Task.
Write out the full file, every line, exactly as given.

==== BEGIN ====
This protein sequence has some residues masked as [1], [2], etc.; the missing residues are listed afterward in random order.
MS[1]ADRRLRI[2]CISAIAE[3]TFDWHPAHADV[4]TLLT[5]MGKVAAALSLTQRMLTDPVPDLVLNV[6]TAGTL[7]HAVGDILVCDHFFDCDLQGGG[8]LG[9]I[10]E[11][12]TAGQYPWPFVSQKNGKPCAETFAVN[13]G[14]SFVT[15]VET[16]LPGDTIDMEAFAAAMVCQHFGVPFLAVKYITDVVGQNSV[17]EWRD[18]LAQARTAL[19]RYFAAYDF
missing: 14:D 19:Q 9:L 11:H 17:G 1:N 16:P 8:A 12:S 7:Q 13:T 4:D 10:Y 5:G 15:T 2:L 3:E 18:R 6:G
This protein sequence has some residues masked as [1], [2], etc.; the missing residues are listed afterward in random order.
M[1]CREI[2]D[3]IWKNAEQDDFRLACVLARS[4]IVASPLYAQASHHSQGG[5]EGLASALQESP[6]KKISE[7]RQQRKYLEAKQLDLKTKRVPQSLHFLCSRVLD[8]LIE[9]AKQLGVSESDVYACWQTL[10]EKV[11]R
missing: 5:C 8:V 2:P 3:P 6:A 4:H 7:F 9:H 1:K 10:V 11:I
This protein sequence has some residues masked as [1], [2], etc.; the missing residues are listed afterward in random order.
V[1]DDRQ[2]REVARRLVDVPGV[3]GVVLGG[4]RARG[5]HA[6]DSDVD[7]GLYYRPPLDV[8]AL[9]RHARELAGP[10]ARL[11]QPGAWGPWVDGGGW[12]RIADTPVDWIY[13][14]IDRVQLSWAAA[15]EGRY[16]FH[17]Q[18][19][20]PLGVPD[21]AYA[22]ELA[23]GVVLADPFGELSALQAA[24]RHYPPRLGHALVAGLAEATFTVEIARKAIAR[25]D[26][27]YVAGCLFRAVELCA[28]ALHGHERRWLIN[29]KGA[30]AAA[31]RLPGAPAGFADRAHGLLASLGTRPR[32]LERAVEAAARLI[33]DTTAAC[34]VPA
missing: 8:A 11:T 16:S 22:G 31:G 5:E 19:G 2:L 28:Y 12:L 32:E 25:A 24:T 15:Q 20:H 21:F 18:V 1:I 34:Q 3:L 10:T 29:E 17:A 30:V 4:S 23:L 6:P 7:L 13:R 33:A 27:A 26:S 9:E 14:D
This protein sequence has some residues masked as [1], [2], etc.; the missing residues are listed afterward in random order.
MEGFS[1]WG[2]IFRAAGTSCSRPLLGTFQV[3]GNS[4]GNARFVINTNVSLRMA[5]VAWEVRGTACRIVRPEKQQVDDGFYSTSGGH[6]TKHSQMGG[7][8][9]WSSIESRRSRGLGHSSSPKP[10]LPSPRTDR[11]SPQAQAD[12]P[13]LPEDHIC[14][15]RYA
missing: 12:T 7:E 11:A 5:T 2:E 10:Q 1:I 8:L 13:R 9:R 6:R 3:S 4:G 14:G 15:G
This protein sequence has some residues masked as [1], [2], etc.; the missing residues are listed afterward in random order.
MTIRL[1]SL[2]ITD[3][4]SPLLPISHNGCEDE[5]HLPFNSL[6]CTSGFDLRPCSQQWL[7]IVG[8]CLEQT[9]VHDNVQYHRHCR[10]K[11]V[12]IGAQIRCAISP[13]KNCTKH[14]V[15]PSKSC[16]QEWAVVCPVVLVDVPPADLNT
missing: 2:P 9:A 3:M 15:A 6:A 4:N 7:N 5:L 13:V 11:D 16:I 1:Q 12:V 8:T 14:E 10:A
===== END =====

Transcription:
This protein sequence has some residues masked as [1], [2], etc.; the missing residues are listed afterward in random order.
MS[1]ADRRLRI[2]CISAIAE[3]TFDWHPAHADV[4]TLLT[5]MGKVAAALSLTQRMLTDPVPDLVLNV[6]TAGTL[7]HAVGDILVCDHFFDCDLQGGG[8]LG[9]I[10]E[11][12]TAGQYPWPFVSQKNGKPCAETFAVN[13]G[14]SFVT[15]VET[16]LPGDTIDMEAFAAAMVCQHFGVPFLAVKYITDVVGQNSV[17]EWRD[18]LAQARTAL[19]RYFAAYDF
missing: 14:D 19:Q 9:L 11:H 17:G 1:N 16:P 8:A 12:S 7:Q 13:T 4:D 10:Y 5:G 15:T 2:L 3:E 18:R 6:G
This protein sequence has some residues masked as [1], [2], etc.; the missing residues are listed afterward in random order.
M[1]CREI[2]D[3]IWKNAEQDDFRLACVLARS[4]IVASPLYAQASHHSQGG[5]EGLASALQESP[6]KKISE[7]RQQRKYLEAKQLDLKTKRVPQSLHFLCSRVLD[8]LIE[9]AKQLGVSESDVYACWQTL[10]EKV[11]R
missing: 5:C 8:V 2:P 3:P 6:A 4:H 7:F 9:H 1:K 10:V 11:I
This protein sequence has some residues masked as [1], [2], etc.; the missing residues are listed afterward in random order.
V[1]DDRQ[2]REVARRLVDVPGV[3]GVVLGG[4]RARG[5]HA[6]DSDVD[7]GLYYRPPLDV[8]AL[9]RHARELAGP[10]ARL[11]QPGAWGPWVDGGGW[12]RIADTPVDWIY[13][14]IDRVQLSWAAA[15]EGRY[16]FH[17]Q[18][19][20]PLGVPD[21]AYA[22]ELA[23]GVVLADPFGELSALQAA[24]RHYPPRLGHALVAGLAEATFTVEIARKAIAR[25]D[26][27]YVAGCLFRAVELCA[28]ALHGHERRWLIN[29]KGA[30]AAA[31]RLPGAPAGFADRAHGLLASLGTRPR[32]LERAVEAAARLI[33]DTTAAC[34]VPA
missing: 8:A 11:T 16:S 22:G 31:G 5:E 19:G 2:L 28:Y 12:L 32:E 25:A 24:T 15:Q 20:H 21:F 18:V 1:I 34:Q 3:L 10:T 29:E 17:A 30:V 4:S 23:L 6:P 7:L 13:R 33:A 27:A 26:S 9:E 14:D
This protein sequence has some residues masked as [1], [2], etc.; the missing residues are listed afterward in random order.
MEGFS[1]WG[2]IFRAAGTSCSRPLLGTFQV[3]GNS[4]GNARFVINTNVSLRMA[5]VAWEVRGTACRIVRPEKQQVDDGFYSTSGGH[6]TKHSQMGG[7][8][9]WSSIESRRSRGLGHSSSPKP[10]LPSPRTDR[11]SPQAQAD[12]P[13]LPEDHIC[14][15]RYA
missing: 12:T 7:E 11:A 5:T 2:E 10:Q 1:I 8:L 13:R 9:R 6:R 3:S 4:G 14:G 15:G
This protein sequence has some residues masked as [1], [2], etc.; the missing residues are listed afterward in random order.
MTIRL[1]SL[2]ITD[3][4]SPLLPISHNGCEDE[5]HLPFNSL[6]CTSGFDLRPCSQQWL[7]IVG[8]CLEQT[9]VHDNVQYHRHCR[10]K[11]V[12]IGAQIRCAISP[13]KNCTKH[14]V[15]PSKSC[16]QEWAVVCPVVLVDVPPADLNT
missing: 2:P 9:A 3:M 15:A 6:A 4:N 7:N 5:L 13:V 11:D 16:I 1:Q 12:V 8:T 14:E 10:A